A conversation last week on Twitter got me thinking again about 3D printers, safety, and disposability. On one hand, by allowing us to fabricate intricate custom parts at home, 3D printers can help us reduce the amount of waste produced and allow us to extend the life of otherwise disposable items. On the other hand, 3D printers produce their own plastic waste, particularly if, like, me, you develop a lot of new projects from scratch.
Andrew David Thaler • Conservation, policy, Science •
Update: Both the University of Washington and the Proceedings of the National Academy of Sciences have reviewed Greenpeace’s claims and concluded that Hilborn did not violate their disclosure policy.
First, some background:
Or, just read Trevor Branch’s timeline.
1. The idea that scientists should declare every source of funding over the history of their career on every scientific paper is impractical and wholly unnecessary in a connected world where anyone can effortlessly access a researcher’s CV. Non-profit NGOs only need to file one financial disclosure statement every year, not attach it to every press release, and that is also perfectly adequate.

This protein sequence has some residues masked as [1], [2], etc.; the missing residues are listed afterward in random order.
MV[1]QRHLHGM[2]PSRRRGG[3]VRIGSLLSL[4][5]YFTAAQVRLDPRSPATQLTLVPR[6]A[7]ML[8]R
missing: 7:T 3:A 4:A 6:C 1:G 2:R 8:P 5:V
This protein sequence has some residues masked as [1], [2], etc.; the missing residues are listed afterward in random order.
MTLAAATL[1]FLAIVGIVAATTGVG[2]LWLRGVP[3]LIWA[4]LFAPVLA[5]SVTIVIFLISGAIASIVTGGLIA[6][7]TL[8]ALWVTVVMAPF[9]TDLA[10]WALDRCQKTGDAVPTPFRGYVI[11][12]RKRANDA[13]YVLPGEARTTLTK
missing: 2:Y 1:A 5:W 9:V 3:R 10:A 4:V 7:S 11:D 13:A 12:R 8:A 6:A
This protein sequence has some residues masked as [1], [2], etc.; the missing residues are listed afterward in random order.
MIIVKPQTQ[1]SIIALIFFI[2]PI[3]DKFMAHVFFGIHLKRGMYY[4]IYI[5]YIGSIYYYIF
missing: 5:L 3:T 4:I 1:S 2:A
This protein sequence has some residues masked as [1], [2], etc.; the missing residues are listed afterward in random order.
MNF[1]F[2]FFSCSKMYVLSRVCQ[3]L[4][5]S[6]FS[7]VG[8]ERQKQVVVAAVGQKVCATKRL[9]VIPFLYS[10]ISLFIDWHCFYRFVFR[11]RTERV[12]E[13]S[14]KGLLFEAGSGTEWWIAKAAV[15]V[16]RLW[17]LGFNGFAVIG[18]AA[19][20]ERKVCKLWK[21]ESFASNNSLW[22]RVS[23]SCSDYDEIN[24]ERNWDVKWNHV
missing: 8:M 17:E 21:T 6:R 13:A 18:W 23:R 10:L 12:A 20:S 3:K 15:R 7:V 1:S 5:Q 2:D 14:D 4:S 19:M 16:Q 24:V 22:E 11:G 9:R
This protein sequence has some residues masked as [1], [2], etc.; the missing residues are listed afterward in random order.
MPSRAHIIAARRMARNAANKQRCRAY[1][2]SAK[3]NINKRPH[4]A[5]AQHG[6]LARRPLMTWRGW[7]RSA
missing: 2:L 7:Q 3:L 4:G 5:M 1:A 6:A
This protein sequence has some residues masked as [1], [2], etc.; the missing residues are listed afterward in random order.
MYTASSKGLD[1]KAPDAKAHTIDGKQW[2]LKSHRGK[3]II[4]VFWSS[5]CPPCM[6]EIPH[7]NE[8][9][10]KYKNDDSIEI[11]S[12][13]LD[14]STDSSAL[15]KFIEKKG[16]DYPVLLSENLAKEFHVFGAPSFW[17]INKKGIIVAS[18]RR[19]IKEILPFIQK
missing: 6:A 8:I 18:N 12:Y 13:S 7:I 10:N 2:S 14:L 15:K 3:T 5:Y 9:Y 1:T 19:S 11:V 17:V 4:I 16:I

2. Transparency in funding is important. Claiming that a researcher is failing to disclose funding information when that information clearly is available and accessible erodes public trust in science and makes everyone’s job harder. Greenpeace didn’t send a team of stealth lawyers on an o’dark thirty raid of the UW mainframe, they asked for the information and were given it.